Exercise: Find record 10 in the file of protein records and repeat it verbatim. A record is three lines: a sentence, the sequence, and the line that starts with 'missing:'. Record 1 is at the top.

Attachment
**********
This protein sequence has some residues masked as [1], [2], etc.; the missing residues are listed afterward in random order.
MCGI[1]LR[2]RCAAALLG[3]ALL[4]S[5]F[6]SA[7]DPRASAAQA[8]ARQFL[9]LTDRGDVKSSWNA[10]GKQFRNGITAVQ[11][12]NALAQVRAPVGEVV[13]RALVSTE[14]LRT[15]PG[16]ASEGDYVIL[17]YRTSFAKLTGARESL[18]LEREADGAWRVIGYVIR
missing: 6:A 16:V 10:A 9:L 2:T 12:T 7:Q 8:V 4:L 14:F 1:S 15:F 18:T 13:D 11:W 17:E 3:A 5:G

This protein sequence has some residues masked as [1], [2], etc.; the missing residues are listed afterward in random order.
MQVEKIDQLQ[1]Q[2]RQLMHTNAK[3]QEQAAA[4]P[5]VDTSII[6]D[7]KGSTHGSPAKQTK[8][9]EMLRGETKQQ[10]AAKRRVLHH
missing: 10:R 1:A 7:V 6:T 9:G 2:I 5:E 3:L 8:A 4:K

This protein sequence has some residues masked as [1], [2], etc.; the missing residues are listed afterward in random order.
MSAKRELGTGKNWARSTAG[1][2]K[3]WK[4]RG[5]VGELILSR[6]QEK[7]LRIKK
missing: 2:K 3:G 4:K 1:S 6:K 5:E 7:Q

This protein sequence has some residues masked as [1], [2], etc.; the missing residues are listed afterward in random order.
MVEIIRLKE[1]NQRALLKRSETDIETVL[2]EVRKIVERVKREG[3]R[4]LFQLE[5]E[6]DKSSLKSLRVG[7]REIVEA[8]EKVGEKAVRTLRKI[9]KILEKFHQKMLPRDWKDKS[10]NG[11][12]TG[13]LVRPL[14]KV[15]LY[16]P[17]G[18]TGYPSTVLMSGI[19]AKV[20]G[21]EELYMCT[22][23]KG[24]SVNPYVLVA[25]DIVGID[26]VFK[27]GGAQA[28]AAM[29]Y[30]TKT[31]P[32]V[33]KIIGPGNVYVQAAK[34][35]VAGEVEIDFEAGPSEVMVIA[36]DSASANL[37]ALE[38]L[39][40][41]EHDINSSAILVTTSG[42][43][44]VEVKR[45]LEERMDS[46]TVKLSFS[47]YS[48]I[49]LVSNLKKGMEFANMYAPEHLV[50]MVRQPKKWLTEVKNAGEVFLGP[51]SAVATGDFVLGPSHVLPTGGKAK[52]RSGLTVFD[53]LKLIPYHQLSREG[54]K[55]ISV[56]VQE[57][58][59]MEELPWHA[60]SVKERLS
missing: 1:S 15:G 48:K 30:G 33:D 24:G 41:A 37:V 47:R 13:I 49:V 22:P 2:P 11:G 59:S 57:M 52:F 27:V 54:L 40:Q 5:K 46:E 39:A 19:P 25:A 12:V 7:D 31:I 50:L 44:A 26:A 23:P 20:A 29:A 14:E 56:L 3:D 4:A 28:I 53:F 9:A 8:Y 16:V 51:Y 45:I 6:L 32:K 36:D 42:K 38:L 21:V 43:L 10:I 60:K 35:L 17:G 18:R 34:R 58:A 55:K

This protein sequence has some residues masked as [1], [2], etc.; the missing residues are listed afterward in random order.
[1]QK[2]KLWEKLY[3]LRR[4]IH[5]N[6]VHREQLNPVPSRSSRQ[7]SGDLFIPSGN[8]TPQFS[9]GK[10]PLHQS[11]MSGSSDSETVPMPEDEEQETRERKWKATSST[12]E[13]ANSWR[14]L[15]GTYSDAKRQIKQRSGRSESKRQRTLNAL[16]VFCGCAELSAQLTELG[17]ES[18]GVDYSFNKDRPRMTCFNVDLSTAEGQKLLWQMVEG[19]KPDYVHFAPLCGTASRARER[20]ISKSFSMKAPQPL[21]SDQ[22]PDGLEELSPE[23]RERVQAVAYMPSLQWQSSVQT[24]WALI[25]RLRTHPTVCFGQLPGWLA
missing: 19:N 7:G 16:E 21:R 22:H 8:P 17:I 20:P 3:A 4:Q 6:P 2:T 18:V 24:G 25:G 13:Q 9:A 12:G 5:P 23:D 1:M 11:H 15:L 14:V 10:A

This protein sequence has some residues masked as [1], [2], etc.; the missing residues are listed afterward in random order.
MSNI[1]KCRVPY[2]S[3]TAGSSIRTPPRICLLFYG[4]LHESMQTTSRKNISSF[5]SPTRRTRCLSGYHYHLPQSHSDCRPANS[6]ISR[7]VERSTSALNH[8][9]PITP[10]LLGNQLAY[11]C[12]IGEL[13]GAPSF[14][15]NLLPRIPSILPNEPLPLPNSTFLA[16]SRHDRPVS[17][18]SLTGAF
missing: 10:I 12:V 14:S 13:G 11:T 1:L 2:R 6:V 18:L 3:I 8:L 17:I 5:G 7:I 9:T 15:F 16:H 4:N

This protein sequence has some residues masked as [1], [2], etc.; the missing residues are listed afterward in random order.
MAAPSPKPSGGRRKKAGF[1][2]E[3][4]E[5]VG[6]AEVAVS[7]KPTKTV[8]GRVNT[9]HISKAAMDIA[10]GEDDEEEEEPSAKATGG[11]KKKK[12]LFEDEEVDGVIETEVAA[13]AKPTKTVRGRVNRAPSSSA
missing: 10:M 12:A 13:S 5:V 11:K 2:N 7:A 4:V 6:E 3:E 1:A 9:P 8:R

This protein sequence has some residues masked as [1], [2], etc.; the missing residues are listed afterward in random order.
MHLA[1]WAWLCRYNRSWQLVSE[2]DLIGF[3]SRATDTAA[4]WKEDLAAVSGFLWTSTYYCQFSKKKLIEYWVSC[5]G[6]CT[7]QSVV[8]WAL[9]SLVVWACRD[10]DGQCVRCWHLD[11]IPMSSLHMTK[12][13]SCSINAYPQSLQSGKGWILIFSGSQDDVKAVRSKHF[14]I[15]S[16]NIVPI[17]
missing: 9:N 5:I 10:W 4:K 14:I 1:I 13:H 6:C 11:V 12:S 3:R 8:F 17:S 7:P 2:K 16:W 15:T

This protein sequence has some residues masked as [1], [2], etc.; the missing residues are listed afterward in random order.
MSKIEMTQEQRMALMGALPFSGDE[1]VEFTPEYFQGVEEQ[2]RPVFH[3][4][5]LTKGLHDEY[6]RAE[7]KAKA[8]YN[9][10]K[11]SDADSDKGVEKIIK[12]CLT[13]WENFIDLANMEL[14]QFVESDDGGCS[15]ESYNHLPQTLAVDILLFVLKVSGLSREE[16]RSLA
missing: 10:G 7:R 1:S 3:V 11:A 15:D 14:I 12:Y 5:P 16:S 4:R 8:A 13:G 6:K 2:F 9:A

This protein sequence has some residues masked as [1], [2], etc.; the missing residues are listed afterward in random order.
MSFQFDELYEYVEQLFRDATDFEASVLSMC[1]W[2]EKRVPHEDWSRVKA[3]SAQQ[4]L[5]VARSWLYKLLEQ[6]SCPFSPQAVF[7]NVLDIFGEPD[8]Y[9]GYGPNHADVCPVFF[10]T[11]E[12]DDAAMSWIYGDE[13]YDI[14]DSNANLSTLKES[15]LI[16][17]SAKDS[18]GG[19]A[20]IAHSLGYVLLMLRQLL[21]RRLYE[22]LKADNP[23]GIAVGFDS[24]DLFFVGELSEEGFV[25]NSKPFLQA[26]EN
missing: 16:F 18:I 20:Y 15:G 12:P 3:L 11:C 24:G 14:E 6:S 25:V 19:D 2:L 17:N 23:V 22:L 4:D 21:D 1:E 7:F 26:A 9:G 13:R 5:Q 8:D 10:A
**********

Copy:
This protein sequence has some residues masked as [1], [2], etc.; the missing residues are listed afterward in random order.
MSFQFDELYEYVEQLFRDATDFEASVLSMC[1]W[2]EKRVPHEDWSRVKA[3]SAQQ[4]L[5]VARSWLYKLLEQ[6]SCPFSPQAVF[7]NVLDIFGEPD[8]Y[9]GYGPNHADVCPVFF[10]T[11]E[12]DDAAMSWIYGDE[13]YDI[14]DSNANLSTLKES[15]LI[16][17]SAKDS[18]GG[19]A[20]IAHSLGYVLLMLRQLL[21]RRLYE[22]LKADNP[23]GIAVGFDS[24]DLFFVGELSEEGFV[25]NSKPFLQA[26]EN
missing: 16:F 18:I 20:Y 15:G 12:P 3:L 11:C 24:G 14:E 6:S 25:V 19:D 2:L 17:N 23:V 22:L 4:D 21:D 1:E 7:F 26:A 9:G 13:R 5:Q 8:D 10:A